It is so true that art and design is viewed as a hobby subject. When I initially studied art and design and even now at 42 when I am studying a degree part time in garden design I am asked when am I going to get a real job.
    It is so frustrating and irritating being viewed as a lesser person because of your chosen career path. Like it somehow defines your intelligence. I have found I have been seen as talented but not very bright as the subject is viewed as an easy option or something one does when you retire from your real job. I have battled for most of my working life trying to change the perception that going to art college is a soft option and art and design students more than any other genre have a whale of a time not doing much, drinking and sponging of the rest of society.
    Personally I think the public need to be educated that art and design is not a hobby pursuit, that you can indeed make a career and earn money if you work hard just like any other business and change the ridiculous perception that it’s an easy choice and only something retired individuals do.

  • RitaSue Siegel November 30, -0001 at 12:00 am

    What if generalist and specialist physicians sat on the sidelines while students were not being prepared well enough to join their ranks? What would hospitals do? Internships are as important in design education as they are in medicine. Working designers in all disciplines must make this happen by reaching out and not taking seriously any efforts to lock them out of the learning process.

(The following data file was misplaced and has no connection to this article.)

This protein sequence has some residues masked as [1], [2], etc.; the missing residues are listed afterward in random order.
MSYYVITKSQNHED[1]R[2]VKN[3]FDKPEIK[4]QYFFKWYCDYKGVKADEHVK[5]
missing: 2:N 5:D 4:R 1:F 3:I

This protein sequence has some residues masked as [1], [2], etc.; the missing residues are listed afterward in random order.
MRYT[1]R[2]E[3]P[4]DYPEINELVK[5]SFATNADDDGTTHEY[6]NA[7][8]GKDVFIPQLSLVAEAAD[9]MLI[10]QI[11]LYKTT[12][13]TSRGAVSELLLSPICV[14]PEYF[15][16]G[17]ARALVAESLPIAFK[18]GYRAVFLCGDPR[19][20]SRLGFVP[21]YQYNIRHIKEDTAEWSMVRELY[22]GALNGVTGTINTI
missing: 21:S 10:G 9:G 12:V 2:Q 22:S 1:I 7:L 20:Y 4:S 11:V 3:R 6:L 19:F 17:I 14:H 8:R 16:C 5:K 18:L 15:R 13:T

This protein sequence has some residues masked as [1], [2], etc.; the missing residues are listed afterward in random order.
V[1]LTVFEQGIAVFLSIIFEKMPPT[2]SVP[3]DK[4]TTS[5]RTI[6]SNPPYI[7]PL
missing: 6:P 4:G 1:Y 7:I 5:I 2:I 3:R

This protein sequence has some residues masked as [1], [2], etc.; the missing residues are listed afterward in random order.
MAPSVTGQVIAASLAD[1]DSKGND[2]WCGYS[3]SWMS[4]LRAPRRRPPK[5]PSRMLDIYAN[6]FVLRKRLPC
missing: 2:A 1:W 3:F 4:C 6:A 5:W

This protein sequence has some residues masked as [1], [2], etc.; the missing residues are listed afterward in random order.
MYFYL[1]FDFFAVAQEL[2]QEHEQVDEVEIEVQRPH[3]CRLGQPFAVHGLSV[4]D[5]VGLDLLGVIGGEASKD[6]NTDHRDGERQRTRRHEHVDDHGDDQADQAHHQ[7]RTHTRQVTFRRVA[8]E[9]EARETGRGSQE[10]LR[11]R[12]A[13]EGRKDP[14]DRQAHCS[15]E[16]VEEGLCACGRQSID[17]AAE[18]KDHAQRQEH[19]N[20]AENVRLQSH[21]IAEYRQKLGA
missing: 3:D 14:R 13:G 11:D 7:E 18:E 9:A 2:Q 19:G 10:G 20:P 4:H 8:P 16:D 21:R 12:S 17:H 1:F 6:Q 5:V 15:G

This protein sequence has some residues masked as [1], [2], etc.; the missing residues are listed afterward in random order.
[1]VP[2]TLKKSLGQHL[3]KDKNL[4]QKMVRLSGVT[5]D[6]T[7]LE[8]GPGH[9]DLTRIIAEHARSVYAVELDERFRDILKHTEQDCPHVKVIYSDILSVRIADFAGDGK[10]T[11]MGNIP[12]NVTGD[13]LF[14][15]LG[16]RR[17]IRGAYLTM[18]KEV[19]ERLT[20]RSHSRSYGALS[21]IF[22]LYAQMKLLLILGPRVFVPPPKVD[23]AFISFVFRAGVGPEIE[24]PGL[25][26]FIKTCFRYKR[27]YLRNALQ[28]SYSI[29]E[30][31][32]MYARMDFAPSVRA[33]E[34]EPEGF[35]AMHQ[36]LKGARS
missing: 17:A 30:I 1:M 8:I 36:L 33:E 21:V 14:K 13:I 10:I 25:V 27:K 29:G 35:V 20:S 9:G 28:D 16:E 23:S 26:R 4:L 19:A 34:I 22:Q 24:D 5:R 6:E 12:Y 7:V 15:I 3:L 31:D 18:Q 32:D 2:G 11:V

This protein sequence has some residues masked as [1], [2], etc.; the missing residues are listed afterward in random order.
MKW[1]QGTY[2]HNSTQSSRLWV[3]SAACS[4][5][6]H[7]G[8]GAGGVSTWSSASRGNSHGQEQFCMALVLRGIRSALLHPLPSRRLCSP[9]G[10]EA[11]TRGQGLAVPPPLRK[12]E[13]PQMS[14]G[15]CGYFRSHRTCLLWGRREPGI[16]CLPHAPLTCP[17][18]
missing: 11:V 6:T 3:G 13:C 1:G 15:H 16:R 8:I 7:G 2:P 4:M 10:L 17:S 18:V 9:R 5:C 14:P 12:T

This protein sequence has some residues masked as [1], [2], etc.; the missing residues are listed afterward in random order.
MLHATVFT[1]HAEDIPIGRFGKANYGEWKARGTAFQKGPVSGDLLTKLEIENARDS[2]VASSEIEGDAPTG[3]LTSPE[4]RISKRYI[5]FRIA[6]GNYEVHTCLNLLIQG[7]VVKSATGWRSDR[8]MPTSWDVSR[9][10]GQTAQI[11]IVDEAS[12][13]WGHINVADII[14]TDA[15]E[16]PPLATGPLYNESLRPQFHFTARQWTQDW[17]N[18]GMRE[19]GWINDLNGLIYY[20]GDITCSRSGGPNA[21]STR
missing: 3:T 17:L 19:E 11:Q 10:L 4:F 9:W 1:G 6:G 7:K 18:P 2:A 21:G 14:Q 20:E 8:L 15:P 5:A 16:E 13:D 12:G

• Joe Earley November 30, -0001 at 12:00 am

    I run a Design department in an Independant school. I also run a small design and make business selling my work on the internet. I have always driven my teaching philosophy first and foremost towards teaching children how to become designers and continuing with my own practise has helped me to do this. I see everything else as secondary to this with grades being lower down on the priority list. By default the children I teach get excellent grades as they follow the design process, experiment, evaluate, take risks and come up with innovative ideas so therefore meet the criteria very well. I have had to make tough choices along the way, I moved out of the state sector as it was too restrictive for me to teach design in the way I wanted to and focus in on design. I chose to move away from a Design and Technology qualification to an Art and Design qualification called Three Dimensional Design which has a lot more flexibility and no written exams just projects. It also only has 4 assessment criteria so you can basically do anything as long as you meet them. I have students entering the Design Museums Design Ventura project in yr10 to get an understanding of competition, enterprise and costing a design. It hasn’t been easy and I have been met with challenges from other teachers, heads, pupils and parents that have questioned why is it not like other schools are doing and why are you not teaching engineering. University courses can also be a challenge as some will accept a Design and Technology qualification and not an Art and Design qualification. It has also made me less transferable as a teacher in the market as when I moved schools a couple of years ago I had to move to a school where they were open to me changing everything. It is not the easy path and has been incredibly frustrating at times but I believe it is the right path for the pupils I teach so I will continue. Over the Summer one of my 6th form students interviewed Jay Osgerby and seeing their design process and their way of working has been enough validation that the way our students are working is as close as we can get to what is happening out in industry.
    Finally I have met a few other heads of Design teaching 3D design and doing some excellent and experimental work. So I am sure there are many other design teachers doing great things!